Choosing To Offend

Some people get a kick out of offending people. They find it exhilarating and it gives them some sense of superiority and righteousness.

These people are usually jerks.

Most respectable leaders try to avoid causing offence when they can. They go out of their way to consider the perspectives of others and sculpt their communications to ease the way for hard things to be received. They know that in the long term winning people over is worth the extra effort.

But sometimes it can’t work. Sometimes there’s no third way, no compromise, no managing the message that can keep everyone satisfied.

I’ve had several coaching sessions in recent weeks where we talked through specific, current situations where no matter what path a leader or organization chooses there are sure to be some stakeholders who are not going to be able to agree. There is no fully peaceful path.

So what does a wise leader do?

Offend on purpose.

If it is clear that you can’t keep everyone happy you need to have the courage to make a deliberate decision about who to hurt.

Of course this doesn’t mean we desire to hurt anyone. We do what we can to avoid, minimize, and compensate those who we can’t help but upset. But it is far better to do the work to consider who is likely to take offence and anticipate their reactions, prepare for them, and then move forward intentionally in the confidence that you’ve done your best.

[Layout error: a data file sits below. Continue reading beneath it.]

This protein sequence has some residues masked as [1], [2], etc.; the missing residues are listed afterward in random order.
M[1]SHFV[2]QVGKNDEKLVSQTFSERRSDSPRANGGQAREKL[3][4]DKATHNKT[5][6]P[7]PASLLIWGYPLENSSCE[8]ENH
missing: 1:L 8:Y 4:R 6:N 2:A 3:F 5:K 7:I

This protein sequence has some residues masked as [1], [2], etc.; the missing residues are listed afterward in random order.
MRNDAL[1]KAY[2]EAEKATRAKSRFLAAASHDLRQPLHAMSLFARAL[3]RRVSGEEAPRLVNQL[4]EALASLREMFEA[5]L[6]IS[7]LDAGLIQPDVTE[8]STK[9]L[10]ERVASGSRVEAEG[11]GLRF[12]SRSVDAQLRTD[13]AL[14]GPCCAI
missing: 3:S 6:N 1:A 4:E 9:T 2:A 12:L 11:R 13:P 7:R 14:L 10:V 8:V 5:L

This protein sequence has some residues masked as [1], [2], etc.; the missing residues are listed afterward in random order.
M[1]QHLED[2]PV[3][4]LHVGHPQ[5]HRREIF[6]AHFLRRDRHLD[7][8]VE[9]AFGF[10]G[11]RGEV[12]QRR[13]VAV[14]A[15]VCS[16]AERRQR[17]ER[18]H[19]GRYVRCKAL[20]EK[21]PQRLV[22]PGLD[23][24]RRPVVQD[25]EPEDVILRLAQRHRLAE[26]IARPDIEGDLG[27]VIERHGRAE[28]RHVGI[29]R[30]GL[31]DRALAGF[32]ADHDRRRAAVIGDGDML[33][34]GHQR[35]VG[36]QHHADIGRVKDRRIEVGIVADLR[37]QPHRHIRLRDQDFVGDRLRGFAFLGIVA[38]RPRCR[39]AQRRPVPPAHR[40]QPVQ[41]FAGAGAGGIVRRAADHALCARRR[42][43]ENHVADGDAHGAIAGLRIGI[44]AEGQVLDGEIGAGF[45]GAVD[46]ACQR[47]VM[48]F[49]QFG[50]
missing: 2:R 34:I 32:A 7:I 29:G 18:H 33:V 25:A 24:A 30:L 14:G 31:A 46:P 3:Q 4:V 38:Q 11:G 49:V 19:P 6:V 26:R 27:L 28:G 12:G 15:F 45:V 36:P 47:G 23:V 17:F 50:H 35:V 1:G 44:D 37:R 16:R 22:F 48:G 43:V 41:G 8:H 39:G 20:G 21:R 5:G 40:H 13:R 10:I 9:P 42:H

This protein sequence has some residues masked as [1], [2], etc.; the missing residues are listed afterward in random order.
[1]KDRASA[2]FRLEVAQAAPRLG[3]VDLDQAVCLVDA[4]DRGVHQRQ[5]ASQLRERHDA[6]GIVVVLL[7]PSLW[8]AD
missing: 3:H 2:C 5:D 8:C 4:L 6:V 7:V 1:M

I wrote about the process of discerning how to handle these tough situations a couple months ago. I think it’s one of the best pieces I’ve ever offered.

As I said in that previous post, your mission/vision/values are extremely valuable anchors to deciding who to offend. But they may not be enough. You also have to consider some other factors:
-Are we choosing who to offend based on what is easiest or on what is truly best?
-Are personal and organizational biases being acknowledged and prevented from undue influence on the process?
-What are the real probable costs of this offence (both immediate and ongoing)?
-Is it possible that another leader would be able to find an alternative path that would require less or no offense at all?
-How can we guide those we decide to offend through the situation with compassion and grace; even if it means losing their contributions to the organization? What other organizations can we encourage them to consider?
-How quickly do we need to move forward? Would slowing down help find better options or outcomes (or are we dragging our feet because we don’t want to make the tough call)?
-What would a leader who reached a different conclusion about who to offend be considering that would lead them to a different approach?

I get concerned about any leader who relishes these situations, but I rarely come across people like that. Far more often I’m taking with leaders who feel they’ve exhausted every reasonable possibility of an approach that could keep everyone aligned. They’ve thought, discussed, reviewed input, consulted others, prayed, sweat, and lost sleep over the situation and reluctantly found themselves looking for the best of bad options.

To these leaders I say: Offend Intentionally. It’s not the most enjoyable part of leadership but it may be one of the most critical decisions you can make to keep your organization true to your values and moving forward.

If a coaching call could help you work through a no win situation Contact Us.

(Photo by Liza Summer from Pexels)

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